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Legalweek continues to be one of the biggest and most influential conferences for the legal profession. According to Zach Warren, editor-in-chief of Legaltech News, this year’s event brought in over 8,500 attendees. Many out there will remember this conference as Legal Tech New York but it has evolved in recent years to provide a wider array of programming. Like other conferences, the organizers are constantly making adjustments to optimize the experience. One change from last year is that the main content tracks were reduced from five to three (Legal Tech, Legal CIO, and Legal Business Strategy). But that certainly didn’t seem to affect the quality of the programming nor did it ward off top-name presenters like former United States Deputy Attorney General Rod Rosenstein as the keynote.
During the keynote, which was styled as a fireside conversation, Mr. Rosenstein addressed many key issues to the profession and our society including rule of law, faith in the judiciary, keeping politics out of our legal system, and his return to private practice after many years of government service (heavy emphasis on conflict checks). He also fielded many questions from the audience on topics like “What is the biggest threat to our democracy?”, “Why is the government hesitant to prosecute big tech companies like Google and Facebook?”, and “What do you think about President Trump’s tweets?”.
For his part, Mr. Rosenstein tried to keep political leanings out of his answers. In his view the biggest threat externally to the United States is interference in our elections. He believes that the government needs to be cautious when prosecuting big tech companies because they are so important to our country’s well-being. As for President Trump’s tweets, he understands the novelty of being able to see what the president is thinking. He does not see them as a threat to the country but is not sure if they are good or not. As for election cycles and what many perceive as chaos in that system, Mr. Rosenstein was optimistic and reminded the audience that chaos has always been part of our political system and, despite that, we always find our way through.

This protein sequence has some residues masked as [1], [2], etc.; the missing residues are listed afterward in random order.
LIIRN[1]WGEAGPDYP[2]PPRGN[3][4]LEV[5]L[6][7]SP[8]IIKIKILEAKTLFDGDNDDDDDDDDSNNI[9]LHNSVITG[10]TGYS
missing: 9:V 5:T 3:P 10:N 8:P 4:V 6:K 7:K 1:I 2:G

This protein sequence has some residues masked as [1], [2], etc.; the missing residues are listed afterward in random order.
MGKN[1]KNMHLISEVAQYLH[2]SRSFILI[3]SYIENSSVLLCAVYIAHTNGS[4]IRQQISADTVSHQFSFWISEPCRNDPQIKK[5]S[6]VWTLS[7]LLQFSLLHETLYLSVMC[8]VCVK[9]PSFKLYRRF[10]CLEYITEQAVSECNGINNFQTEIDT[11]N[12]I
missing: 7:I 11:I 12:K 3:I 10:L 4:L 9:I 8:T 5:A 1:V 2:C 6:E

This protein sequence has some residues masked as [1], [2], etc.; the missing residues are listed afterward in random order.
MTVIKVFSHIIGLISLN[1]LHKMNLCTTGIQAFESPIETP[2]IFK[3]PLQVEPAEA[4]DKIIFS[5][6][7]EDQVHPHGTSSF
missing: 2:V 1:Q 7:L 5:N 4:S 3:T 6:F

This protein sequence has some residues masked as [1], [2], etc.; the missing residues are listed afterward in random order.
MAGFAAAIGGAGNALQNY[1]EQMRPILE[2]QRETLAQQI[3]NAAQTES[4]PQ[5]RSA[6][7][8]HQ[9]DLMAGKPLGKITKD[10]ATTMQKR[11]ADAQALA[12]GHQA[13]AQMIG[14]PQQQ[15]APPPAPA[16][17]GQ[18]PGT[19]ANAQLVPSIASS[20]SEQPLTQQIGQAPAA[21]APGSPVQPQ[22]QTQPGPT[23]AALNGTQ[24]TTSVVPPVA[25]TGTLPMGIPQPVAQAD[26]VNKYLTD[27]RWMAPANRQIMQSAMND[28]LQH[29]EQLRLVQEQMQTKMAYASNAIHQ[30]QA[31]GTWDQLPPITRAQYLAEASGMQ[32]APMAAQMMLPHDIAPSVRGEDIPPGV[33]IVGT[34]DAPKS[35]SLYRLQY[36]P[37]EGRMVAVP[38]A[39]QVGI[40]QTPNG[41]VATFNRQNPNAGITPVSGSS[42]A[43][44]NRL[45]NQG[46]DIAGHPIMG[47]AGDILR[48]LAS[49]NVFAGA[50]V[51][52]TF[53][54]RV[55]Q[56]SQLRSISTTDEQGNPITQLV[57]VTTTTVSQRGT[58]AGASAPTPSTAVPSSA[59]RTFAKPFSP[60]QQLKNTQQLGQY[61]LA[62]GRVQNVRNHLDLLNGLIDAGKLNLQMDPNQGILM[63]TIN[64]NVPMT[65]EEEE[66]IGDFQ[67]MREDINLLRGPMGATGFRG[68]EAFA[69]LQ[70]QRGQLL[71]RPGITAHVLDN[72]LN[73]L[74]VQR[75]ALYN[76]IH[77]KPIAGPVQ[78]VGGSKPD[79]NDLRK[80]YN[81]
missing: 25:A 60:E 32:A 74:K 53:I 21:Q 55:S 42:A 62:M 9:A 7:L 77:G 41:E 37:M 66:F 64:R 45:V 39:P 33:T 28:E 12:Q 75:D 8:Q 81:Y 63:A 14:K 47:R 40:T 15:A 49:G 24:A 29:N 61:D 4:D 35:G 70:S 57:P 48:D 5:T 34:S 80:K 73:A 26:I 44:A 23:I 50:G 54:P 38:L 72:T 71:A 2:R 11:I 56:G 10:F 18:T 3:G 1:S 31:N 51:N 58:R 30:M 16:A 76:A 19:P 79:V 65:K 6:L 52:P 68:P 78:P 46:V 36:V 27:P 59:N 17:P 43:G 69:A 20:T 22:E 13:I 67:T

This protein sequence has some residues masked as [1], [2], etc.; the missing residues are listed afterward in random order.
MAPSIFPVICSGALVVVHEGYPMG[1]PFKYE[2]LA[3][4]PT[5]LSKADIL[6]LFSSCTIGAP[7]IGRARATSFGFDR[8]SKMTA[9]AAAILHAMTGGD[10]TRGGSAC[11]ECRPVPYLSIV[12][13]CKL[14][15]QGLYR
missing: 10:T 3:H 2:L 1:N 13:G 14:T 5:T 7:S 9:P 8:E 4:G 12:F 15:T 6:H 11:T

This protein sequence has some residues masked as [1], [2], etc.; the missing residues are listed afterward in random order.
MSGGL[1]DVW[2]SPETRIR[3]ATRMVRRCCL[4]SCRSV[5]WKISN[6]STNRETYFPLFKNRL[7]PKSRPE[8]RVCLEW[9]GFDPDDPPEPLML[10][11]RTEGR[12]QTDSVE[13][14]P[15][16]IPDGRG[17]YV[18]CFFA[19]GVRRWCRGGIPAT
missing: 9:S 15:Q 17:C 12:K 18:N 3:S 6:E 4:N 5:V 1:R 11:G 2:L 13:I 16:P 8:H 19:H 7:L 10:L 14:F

Although, I think it’s fair to say Legalweek is geared towards big law or at least larger firms, the information disseminated is relevant to practitioners everywhere. From our audio coverage alone, we learned about modern trends for law firm growth and the declining equity partner track. We also discovered alternative legal careers that don’t necessarily involve the practice of law. We heard about proposed regulatory changes in states like Arizona, Utah, and California that are aimed at closing the access to justice gap and potentially widening the definition of legal practice. We also learned from big firms like Orrick, Mayer Brown, and Clark Hill as well as client-sided Microsoft the whys and hows of being adaptable in a world of change. And speaking of adaptability, we also discussed the “Big Four” professional service firms (Deloitte, Ernst & Young, KPMG, and PricewaterhouseCoopers) and what attorneys can learn from their full service model.
Below is access to the complete catalog of our audio coverage from Legalweek 2020. It features nine episodes with 29 participants across all three conference tracks. Our guest lineup includes State Supreme Court Justices, CIOs from top firms, leading legal journalists, and influential entrepreneurs who are changing the landscape of legal practice.